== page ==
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‘Shasta’ doublefile viburnum, V. plicatum var. tomentosum, was introduced by the U.S. National Arboretum as a cultivar with extra large flowers and a shorter more horizontal habit.  It produces its showy lacecap flowers in May and June, and they are displayed in a unique “doublefile” along the stems.  Its has pretty pleated medium green leaves and produces bright red berries in late July, which the birds love.  It grows quickly to 7’ tall and 10’ wide in part to full shade in zones 5 to 8.  ‘Shasta’ is deer resistant and is a PHS Gold Medal Plant.  I treasure my doublefile for its elegant “wedding cake” habit (see the first photo in the post)—one of the most noticed plants in my garden.

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Lonicera sempervirens 'John Clayton'‘John Clayton’ is the most vigorous and produces the most flowers of any of the native honeysuckle vines.

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Lonicera sempervirens 'John Clayton'‘John Clayton’ native trumpet honeysuckle, Lonicera sempervirens, was featured previously in Woody Plants for Shade Part 3, but I am offering it again because it is such a carefree vine for part shade.

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Wisteria frutescens 'Amethyst Falls'Native ‘Amethyst Falls’  American wisteria, W. frutescens, was profiled previously in Woody Plants for Shade Part 2, but again it is such a wonderful vine as shown by its PHS Gold Medal Plant status that I am including it in this offer.

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Wisteria frutescens Nivea PRN‘Nivea’ American wisteria

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Native ‘Nivea’ American wisteria, the white-flowered form of W. frutescens, is the final plant in the offer.  It is identical to ‘Amethyst Falls’ and produces copious amounts of fragrant white flowers from June to August.  It has fine-textured, attractive foliage and is less rampant than the Asian species of wisteria.  It grows to 20′ in full to part sun (it is not technically a shade plant) in zones 5 to 9.  It attracts butterflies and hummingbirds and is deer resistant.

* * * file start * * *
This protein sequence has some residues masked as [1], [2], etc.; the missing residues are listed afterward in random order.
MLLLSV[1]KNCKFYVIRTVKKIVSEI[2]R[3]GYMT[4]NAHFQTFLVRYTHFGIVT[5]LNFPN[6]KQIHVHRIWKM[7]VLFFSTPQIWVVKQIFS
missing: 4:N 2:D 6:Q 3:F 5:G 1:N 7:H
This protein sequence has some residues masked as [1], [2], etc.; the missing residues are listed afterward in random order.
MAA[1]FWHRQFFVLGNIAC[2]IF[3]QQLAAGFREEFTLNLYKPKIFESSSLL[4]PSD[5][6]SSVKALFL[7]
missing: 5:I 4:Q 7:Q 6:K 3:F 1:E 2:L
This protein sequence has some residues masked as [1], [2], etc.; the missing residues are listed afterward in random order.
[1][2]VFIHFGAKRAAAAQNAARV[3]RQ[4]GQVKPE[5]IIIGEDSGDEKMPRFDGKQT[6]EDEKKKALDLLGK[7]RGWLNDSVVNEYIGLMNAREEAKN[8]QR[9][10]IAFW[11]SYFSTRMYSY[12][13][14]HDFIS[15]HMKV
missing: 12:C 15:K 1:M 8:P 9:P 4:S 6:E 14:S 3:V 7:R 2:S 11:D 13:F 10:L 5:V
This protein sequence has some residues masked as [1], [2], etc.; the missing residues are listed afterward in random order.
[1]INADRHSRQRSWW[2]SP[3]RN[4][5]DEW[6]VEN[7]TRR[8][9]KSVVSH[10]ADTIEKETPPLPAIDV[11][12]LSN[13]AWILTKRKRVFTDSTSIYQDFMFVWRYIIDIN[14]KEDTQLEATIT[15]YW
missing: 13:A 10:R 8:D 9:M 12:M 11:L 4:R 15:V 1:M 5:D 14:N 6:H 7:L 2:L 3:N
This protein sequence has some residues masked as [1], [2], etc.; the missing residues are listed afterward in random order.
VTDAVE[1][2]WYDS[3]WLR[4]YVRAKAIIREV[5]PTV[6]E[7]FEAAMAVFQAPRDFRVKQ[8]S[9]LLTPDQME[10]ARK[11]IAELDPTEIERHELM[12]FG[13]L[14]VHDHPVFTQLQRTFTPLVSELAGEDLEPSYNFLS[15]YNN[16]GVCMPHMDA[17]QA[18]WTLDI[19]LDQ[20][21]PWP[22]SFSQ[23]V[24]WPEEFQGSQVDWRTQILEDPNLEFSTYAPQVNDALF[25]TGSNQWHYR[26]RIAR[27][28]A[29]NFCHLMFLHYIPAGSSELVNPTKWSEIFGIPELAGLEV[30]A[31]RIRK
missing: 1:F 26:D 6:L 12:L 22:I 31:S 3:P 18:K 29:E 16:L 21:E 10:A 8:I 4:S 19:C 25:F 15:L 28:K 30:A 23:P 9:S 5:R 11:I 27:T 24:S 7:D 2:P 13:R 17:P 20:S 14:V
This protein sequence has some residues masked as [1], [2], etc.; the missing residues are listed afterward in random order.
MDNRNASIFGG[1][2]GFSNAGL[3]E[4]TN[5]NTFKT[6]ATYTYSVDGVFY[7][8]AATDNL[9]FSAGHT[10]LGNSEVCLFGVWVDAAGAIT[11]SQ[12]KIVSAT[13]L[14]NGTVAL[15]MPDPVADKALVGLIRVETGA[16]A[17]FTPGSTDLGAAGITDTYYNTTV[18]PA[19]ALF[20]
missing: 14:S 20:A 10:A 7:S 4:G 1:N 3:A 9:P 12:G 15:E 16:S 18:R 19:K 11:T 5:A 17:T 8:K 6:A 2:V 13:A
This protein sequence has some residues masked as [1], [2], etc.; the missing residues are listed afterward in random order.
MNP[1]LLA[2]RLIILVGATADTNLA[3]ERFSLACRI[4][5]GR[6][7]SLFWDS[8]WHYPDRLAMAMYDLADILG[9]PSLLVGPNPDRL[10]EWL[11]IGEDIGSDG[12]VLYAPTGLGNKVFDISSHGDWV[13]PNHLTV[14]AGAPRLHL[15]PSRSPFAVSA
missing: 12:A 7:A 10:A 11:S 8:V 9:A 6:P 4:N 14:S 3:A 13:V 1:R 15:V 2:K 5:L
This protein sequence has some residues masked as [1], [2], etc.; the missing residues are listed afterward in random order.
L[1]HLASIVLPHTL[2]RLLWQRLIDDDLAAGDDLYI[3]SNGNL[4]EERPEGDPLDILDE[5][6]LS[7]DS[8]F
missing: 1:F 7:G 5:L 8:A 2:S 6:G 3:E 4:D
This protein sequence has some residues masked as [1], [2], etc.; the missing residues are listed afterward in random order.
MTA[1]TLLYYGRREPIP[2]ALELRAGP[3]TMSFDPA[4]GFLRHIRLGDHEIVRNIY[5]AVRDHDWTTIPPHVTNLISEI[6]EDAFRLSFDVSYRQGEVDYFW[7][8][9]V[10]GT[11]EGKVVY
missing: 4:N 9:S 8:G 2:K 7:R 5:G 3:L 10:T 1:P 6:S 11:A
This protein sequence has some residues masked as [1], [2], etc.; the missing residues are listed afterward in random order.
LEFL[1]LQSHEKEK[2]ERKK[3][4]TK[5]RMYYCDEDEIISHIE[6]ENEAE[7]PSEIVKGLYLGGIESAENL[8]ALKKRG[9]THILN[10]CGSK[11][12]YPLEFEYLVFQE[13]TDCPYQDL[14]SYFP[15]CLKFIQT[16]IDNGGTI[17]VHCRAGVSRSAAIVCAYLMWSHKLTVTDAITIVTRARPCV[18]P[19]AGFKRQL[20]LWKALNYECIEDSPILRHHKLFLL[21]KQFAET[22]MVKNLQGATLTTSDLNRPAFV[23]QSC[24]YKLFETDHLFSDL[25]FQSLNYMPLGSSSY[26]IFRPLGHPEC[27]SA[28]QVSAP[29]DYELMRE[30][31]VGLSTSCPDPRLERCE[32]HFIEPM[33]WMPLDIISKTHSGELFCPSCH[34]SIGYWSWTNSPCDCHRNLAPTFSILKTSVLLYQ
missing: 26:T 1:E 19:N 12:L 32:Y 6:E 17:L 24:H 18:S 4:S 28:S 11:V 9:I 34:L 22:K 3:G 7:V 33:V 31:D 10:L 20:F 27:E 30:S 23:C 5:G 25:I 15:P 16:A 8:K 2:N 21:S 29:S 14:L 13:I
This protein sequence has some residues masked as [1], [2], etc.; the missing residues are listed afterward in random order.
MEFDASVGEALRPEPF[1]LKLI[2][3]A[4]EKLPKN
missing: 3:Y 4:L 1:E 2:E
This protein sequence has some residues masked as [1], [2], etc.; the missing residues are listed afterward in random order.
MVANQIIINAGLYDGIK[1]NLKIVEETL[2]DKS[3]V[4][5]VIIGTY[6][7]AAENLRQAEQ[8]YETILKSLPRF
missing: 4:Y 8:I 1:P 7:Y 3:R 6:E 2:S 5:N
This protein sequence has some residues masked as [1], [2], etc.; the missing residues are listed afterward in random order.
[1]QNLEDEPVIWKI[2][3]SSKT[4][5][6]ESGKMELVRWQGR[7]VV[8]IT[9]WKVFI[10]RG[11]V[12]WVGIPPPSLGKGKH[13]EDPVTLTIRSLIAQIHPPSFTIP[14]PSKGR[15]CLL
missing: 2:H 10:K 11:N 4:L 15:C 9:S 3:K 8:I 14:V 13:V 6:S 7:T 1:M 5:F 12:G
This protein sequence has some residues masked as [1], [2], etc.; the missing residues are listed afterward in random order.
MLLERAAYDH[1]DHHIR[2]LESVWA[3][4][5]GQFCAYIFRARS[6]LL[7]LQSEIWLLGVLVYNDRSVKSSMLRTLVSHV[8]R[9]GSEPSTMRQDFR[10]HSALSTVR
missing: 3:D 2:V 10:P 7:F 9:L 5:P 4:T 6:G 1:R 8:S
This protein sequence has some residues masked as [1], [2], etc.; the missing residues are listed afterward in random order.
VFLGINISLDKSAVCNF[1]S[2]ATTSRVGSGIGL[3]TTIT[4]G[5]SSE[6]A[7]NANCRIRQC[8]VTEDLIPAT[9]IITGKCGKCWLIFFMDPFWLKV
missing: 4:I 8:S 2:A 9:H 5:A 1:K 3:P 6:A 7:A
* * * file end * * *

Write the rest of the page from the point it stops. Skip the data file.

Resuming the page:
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I grow most of these plants in my garden so I know you can’t go wrong by adding them to yours!  If you are a customer, click here for details on how to order these wonderful shade plants by noon on May 18.  If not, now you have some plants to ask for at your local independent nursery.  If you want to read about all the woodies I have profiled, here are the links:

Part 1,   Part 2,   Part 3,   Part 4,   Part 5Part 6Part 7Part 8

Carolyn

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Carolyn’s Shade Gardens is a retail nursery located in Bryn Mawr, Pennsylvania, US, zone 6b.  The only plants that we mail order are snowdrops and miniature hostas and only within the US.

If you are within visiting distance and would like to receive catalogues and information about customer events, please send your full name and phone number to carolynsshadegardens@verizon.net.  Subscribing to my blog does not sign you up to receive this information.

Nursery Happenings:  The 2013 Spring Shrub Offer is now in full swing and orders are due May 18.  To read about the plants available and place an order, click here.  The 2013 Miniature Hosta Mail Order Catalogue, containing 34 choice selections of miniatures for shipping all over the US, is now on the right sidebar here, and we are ready to ship.  If you are local, you can use the catalogue to see what miniatures are available at the nursery.  Next up is open hours over Memorial Day Weekend.  If you are a customer, expect an email shortly with all the details.